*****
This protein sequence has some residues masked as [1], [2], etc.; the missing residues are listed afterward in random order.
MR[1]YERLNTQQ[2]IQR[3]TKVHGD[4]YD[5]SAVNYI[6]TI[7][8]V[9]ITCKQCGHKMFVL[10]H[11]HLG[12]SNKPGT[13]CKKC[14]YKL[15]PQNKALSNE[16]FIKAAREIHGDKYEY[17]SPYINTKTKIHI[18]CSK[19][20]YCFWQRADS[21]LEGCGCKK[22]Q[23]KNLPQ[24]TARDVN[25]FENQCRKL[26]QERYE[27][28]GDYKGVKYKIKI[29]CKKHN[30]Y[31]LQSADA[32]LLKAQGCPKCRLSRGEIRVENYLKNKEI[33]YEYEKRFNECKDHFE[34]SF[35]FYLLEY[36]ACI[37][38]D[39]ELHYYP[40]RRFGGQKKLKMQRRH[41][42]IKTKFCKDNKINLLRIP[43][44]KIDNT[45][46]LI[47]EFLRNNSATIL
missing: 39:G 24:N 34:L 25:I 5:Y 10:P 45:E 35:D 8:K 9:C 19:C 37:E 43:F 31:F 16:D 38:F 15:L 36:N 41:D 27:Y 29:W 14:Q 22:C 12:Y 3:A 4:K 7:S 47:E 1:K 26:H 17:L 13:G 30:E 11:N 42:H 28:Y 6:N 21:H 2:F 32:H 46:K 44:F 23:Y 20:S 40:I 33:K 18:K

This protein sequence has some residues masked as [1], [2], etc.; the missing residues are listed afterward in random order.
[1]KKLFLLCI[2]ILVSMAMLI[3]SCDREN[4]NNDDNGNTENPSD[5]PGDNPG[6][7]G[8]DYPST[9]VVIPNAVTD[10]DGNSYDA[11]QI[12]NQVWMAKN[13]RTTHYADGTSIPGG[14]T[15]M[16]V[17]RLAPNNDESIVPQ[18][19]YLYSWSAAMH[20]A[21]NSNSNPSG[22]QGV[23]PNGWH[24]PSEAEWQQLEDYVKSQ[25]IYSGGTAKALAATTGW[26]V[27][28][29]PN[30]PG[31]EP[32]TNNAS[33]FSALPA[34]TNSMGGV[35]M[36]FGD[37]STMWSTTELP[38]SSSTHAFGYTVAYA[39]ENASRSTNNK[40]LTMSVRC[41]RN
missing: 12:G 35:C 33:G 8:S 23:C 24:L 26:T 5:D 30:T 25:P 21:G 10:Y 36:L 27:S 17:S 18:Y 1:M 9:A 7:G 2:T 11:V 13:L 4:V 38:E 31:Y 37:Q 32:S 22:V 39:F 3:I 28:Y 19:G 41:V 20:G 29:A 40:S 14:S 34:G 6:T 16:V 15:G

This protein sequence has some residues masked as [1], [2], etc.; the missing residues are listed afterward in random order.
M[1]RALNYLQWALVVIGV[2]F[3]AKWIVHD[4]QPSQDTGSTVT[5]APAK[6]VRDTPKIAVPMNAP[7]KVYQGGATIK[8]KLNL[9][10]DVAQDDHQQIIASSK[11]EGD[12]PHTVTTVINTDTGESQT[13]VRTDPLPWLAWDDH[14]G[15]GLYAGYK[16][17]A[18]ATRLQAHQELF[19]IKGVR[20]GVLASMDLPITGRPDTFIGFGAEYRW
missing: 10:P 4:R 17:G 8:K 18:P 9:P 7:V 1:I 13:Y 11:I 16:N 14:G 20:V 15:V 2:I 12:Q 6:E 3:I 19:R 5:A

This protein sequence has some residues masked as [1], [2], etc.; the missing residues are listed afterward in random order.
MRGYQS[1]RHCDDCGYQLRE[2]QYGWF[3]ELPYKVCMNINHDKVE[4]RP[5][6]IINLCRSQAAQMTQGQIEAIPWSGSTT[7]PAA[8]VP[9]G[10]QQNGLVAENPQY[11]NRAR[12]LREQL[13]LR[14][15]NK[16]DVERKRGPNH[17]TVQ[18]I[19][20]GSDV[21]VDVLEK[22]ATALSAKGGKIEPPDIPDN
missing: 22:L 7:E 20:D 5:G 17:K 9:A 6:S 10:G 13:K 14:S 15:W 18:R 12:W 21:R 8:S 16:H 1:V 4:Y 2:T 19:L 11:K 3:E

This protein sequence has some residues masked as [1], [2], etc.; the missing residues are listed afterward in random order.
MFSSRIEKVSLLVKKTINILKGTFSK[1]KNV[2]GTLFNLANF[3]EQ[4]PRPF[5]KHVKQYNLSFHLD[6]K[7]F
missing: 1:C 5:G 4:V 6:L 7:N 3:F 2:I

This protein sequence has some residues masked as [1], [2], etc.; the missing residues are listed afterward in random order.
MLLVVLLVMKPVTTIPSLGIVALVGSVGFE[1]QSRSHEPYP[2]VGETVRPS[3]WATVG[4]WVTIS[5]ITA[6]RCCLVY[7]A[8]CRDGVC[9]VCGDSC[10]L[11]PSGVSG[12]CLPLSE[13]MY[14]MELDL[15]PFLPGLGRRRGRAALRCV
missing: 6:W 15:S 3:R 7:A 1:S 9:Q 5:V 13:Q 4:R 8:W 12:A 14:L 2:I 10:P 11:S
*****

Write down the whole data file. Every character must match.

This protein sequence has some residues masked as [1], [2], etc.; the missing residues are listed afterward in random order.
MR[1]YERLNTQQ[2]IQR[3]TKVHGD[4]YD[5]SAVNYI[6]TI[7][8]V[9]ITCKQCGHKMFVL[10]H[11]HLG[12]SNKPGT[13]CKKC[14]YKL[15]PQNKALSNE[16]FIKAAREIHGDKYEY[17]SPYINTKTKIHI[18]CSK[19][20]YCFWQRADS[21]LEGCGCKK[22]Q[23]KNLPQ[24]TARDVN[25]FENQCRKL[26]QERYE[27][28]GDYKGVKYKIKI[29]CKKHN[30]Y[31]LQSADA[32]LLKAQGCPKCRLSRGEIRVENYLKNKEI[33]YEYEKRFNECKDHFE[34]SF[35]FYLLEY[36]ACI[37][38]D[39]ELHYYP[40]RRFGGQKKLKMQRRH[41][42]IKTKFCKDNKINLLRIP[43][44]KIDNT[45][46]LI[47]EFLRNNSATIL
missing: 39:G 24:N 34:L 25:I 5:Y 10:P 45:E 35:D 8:K 9:C 19:C 37:E 43:F 31:F 16:D 38:F 15:L 36:N 41:D 27:Y 29:W 14:Q 22:C 12:Y 3:A 4:K 7:S 47:E 1:K 26:H 17:L 13:G 30:E 11:N 42:H 28:Y 6:N 21:H 2:F 32:H 46:K 44:F 23:Y 20:S 40:I 33:K 18:K

This protein sequence has some residues masked as [1], [2], etc.; the missing residues are listed afterward in random order.
[1]KKLFLLCI[2]ILVSMAMLI[3]SCDREN[4]NNDDNGNTENPSD[5]PGDNPG[6][7]G[8]DYPST[9]VVIPNAVTD[10]DGNSYDA[11]QI[12]NQVWMAKN[13]RTTHYADGTSIPGG[14]T[15]M[16]V[17]RLAPNNDESIVPQ[18][19]YLYSWSAAMH[20]A[21]NSNSNPSG[22]QGV[23]PNGWH[24]PSEAEWQQLEDYVKSQ[25]IYSGGTAKALAATTGW[26]V[27][28][29]PN[30]PG[31]EP[32]TNNAS[33]FSALPA[34]TNSMGGV[35]M[36]FGD[37]STMWSTTELP[38]SSSTHAFGYTVAYA[39]ENASRSTNNK[40]LTMSVRC[41]RN
missing: 12:G 35:C 33:G 8:S 23:C 24:L 26:T 5:D 30:T 25:P 21:G 10:Y 36:L 27:S 17:S 18:Y 1:M 9:A 7:G 2:T 11:V 13:L 4:V 38:E 31:Y 37:Q 32:S 22:V 39:F 3:I 28:Y 19:G 41:V 20:G 29:A 40:S 14:S 34:G 6:T 16:V 15:G

This protein sequence has some residues masked as [1], [2], etc.; the missing residues are listed afterward in random order.
M[1]RALNYLQWALVVIGV[2]F[3]AKWIVHD[4]QPSQDTGSTVT[5]APAK[6]VRDTPKIAVPMNAP[7]KVYQGGATIK[8]KLNL[9][10]DVAQDDHQQIIASSK[11]EGD[12]PHTVTTVINTDTGESQT[13]VRTDPLPWLAWDDH[14]G[15]GLYAGYK[16][17]A[18]ATRLQAHQELF[19]IKGVR[20]GVLASMDLPITGRPDTFIGFGAEYRW
missing: 10:P 4:R 17:G 8:K 18:P 9:P 7:V 1:I 13:Y 11:I 16:N 14:G 20:V 15:V 2:I 12:Q 6:E 3:I 19:R 5:A

This protein sequence has some residues masked as [1], [2], etc.; the missing residues are listed afterward in random order.
MRGYQS[1]RHCDDCGYQLRE[2]QYGWF[3]ELPYKVCMNINHDKVE[4]RP[5][6]IINLCRSQAAQMTQGQIEAIPWSGSTT[7]PAA[8]VP[9]G[10]QQNGLVAENPQY[11]NRAR[12]LREQL[13]LR[14][15]NK[16]DVERKRGPNH[17]TVQ[18]I[19][20]GSDV[21]VDVLEK[22]ATALSAKGGKIEPPDIPDN
missing: 22:L 7:E 20:D 5:G 17:K 9:A 6:S 10:G 13:K 14:S 15:W 18:R 12:W 21:R 8:S 16:H 1:V 4:Y 2:T 19:L 11:K 3:E

This protein sequence has some residues masked as [1], [2], etc.; the missing residues are listed afterward in random order.
MFSSRIEKVSLLVKKTINILKGTFSK[1]KNV[2]GTLFNLANF[3]EQ[4]PRPF[5]KHVKQYNLSFHLD[6]K[7]F
missing: 1:C 5:G 4:V 6:L 7:N 3:F 2:I

This protein sequence has some residues masked as [1], [2], etc.; the missing residues are listed afterward in random order.
MLLVVLLVMKPVTTIPSLGIVALVGSVGFE[1]QSRSHEPYP[2]VGETVRPS[3]WATVG[4]WVTIS[5]ITA[6]RCCLVY[7]A[8]CRDGVC[9]VCGDSC[10]L[11]PSGVSG[12]CLPLSE[13]MY[14]MELDL[15]PFLPGLGRRRGRAALRCV
missing: 6:W 15:S 3:R 7:A 1:S 9:Q 5:V 13:Q 4:R 8:W 12:A 14:L 2:I 10:P 11:S